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The Geometry of Generalized Hyperbolic Random Field

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  1. Yarmouk University Faculty of Science The Geometry of GeneralizedHyperbolic Random Field Hanadi M. Mansour Supervisor: Dr. Mohammad AL-Odat

  2. Abstract Random Field Theory The Generalized Hyperbolic Random Field Simulation Study Conclusions and Future Work

  3. Abstract • In this thesis, we introduce a new non-Gaussian random field called the generalized hyperbolic random field. • We show that the generalized hyperbolic random field generates a family of random fields. • We study the properties of this field as well as the geometry of its excursion set above high thresholds. • We derive the expected Euler characteristic of its excursion set in a close form.

  4. Abstract –Cont. • Also we find an approximation to the expected number of its local maxima above high thresholds. • We derive an approximation to size of one connected component (cluster) of its excursion set above high threshold. • We use simulation to test the validity of this approximation. Finally we propose some future work. BACK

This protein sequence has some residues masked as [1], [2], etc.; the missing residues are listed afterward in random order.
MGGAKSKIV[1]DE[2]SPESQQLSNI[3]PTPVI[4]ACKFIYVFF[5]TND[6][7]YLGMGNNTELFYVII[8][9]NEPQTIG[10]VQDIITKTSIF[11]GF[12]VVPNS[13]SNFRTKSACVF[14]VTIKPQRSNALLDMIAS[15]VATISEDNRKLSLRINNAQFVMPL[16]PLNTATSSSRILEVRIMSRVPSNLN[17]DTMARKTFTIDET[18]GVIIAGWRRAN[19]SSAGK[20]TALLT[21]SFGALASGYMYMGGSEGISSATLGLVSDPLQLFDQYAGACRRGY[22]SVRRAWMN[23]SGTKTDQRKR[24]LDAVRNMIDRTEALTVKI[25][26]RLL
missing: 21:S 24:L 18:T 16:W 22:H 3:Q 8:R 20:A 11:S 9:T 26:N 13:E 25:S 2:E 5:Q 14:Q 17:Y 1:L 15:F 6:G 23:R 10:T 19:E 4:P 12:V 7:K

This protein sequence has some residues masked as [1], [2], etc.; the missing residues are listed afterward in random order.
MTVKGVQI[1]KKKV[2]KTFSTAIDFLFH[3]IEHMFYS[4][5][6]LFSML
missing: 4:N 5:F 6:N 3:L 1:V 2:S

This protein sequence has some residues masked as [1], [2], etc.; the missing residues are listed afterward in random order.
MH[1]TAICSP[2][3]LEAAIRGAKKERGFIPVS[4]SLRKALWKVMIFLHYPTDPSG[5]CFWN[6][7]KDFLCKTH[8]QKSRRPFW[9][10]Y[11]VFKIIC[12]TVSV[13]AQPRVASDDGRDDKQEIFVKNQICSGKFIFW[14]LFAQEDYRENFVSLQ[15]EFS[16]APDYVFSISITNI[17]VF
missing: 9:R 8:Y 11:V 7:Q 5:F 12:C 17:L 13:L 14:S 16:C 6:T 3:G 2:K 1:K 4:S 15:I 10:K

5. Chapter Two Random Field Theory

  6. Random Field Theory • In this chapter, we introduce to the random field theory and give a brief review of literature. • Most of the material covered in this chapter is based on Adler (1981), Worsely (1994) and Alodat (2004).

  7. Random fields • We may define the random field as a collection of random variables together with a collection of measures or distribution functions.

  8. Random fields –Cont. • A Gaussian random field (GRF) with covariance function R( s, t ) is stationary or homogenous if its covariance function depends only on the difference between two points t, sas follows: R ( s , t ) = R ( s– t ) • And is isotropic if its covariance function depends only on distance between two points t, sas follows: R ( s , t ) = R ( ║t – s║)

  9. Excursion set • Let be a random field. For any fixed real number u and any subset we may define the excursion set of the field X (t) above the level u to be the set of all points for t Є C which X (t) ≥ u • i.e.; the excursion set Au (X) = Au(X , C) = {t Є C : X (t) ≥ u}